Elon University is an equal employment opportunity employer, and the law school actively seeks a diverse faculty.  Interested applicants should send a resume, cover letter, and any supporting documents to the chair of the faculty recruitment committee - Professor Howard Katz, Elon University School of Law, 201 North Greene Street, Greensboro, North Carolina 27401 - or email to

October 1, 2010 in Help Wanted | Permalink | Comments (0) | TrackBack (0)

Mossoff on Patent Takings

Adam Mossoff (George Mason) has posted How the "New GM" Can Steal from Toyota on SSRN.  Here's the abstract:

This essay explains how a 2006 court decision arising from the manufacture of the F-22 Raptor fighter jet paves the way for government-owned General Motors to steal intellectual property. In Zoltek v. U.S., the Court of Appeals for the Federal Circuit held that a loophole in the Tucker Act (28 U.S.C. § 1498) prevented owners of patented processes from suing the federal government for certain types of unauthorized uses of their patents. The Zoltek court also held that patents are not secured as constitutional "private property" under the Takings Clause of the Fifth Amendment. At the time, many judges and lawyers thought that these statutory and constitutional loopholes for patent-owners were insignificant; at worst, they argued, this benefits only military contractors and the like.

Fast forward four years and the federal government now owns the "new GM." It was inconceivable in 2006 that Uncle Sam soon would be in the business of making cars, not to mention in the businesses of banking and insurance, setting salaries of CEOs, purchasing mortgages, etc., etc. This dramatic turn of events means that court decisions that once seemed exceedingly narrow have acquired new breadth and scope. This essay thus explores how Zoltek justifies extensive infringement of U.S. patents by GM and other firms now working for the federal government. Although it is arguable that denying patent-owners their constitutional rights is insignificant in any situation, the events since 2006 at least suggest that many people spoke too soon when they claimed that Zoltek was of little import or concern.

Ben Barros

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October 1, 2010 in Intellectual Property, Recent Scholarship, Takings | Permalink | Comments (0) | TrackBack (0)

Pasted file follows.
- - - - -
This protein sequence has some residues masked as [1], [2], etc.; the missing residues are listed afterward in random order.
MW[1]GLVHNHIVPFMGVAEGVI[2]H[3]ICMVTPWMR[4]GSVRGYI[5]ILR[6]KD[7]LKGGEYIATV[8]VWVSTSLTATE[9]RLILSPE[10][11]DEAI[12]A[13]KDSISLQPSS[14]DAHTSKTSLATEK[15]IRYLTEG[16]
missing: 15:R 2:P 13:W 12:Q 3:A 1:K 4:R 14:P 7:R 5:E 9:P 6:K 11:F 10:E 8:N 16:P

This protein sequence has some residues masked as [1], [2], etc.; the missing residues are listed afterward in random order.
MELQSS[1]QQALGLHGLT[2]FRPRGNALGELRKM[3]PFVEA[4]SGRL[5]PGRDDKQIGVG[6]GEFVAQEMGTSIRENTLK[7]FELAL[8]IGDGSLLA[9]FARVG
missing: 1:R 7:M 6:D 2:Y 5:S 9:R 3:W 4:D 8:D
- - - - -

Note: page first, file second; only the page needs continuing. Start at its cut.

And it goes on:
Thursday, September 30, 2010

Recording Acts In-Class Exercise

Today in Real Estate Transactions we began talking about the Recording Acts (Chapter 14 in Professor Lefcoe's book).  We talked a little bit about the reasons that we have Recording Acts and how the system works in America.  I walked them through how to do a title search with the White House (look for the deed from G.W. Bush to B. Obama, then search forward for encumbrances, then search back for prior grantor, etc.).

But most of today's class was spent with the students working alone or in small groups to conduct an actual title search. I provided them with the name of a homeowner and the legal description.  I picked Sarasota County, Florida, but any county with on-line records would have worked.  I gave them five questions that walked them through the title search.  As they went through the questions, I would stop and make sure everyone was on track.  When class was over, everyone handed in a sheet with their answers (this won't be graded) and I posted my model answer on TWEN.  On Monday, we will talk about the different kinds of recording statutes and this example will be helpful to illustrate the applicability of the doctrine.  One of the deeds they uncovered, for example, went unrecorded for 14 months.  Most of the documents were delayed 3 weeks or more after they were signed.

This exercise worked really well for my class because it allowed me to talk about the Recording Acts in an actual context, as long as a lot of other related issues, like MERS.  I am thinking of using a version of this exercise in my Property class next semester. 

If anyone is interested in a copy of the questions and my model answer, send me an e-mail.  I'm happy to share.

Tanya Marsh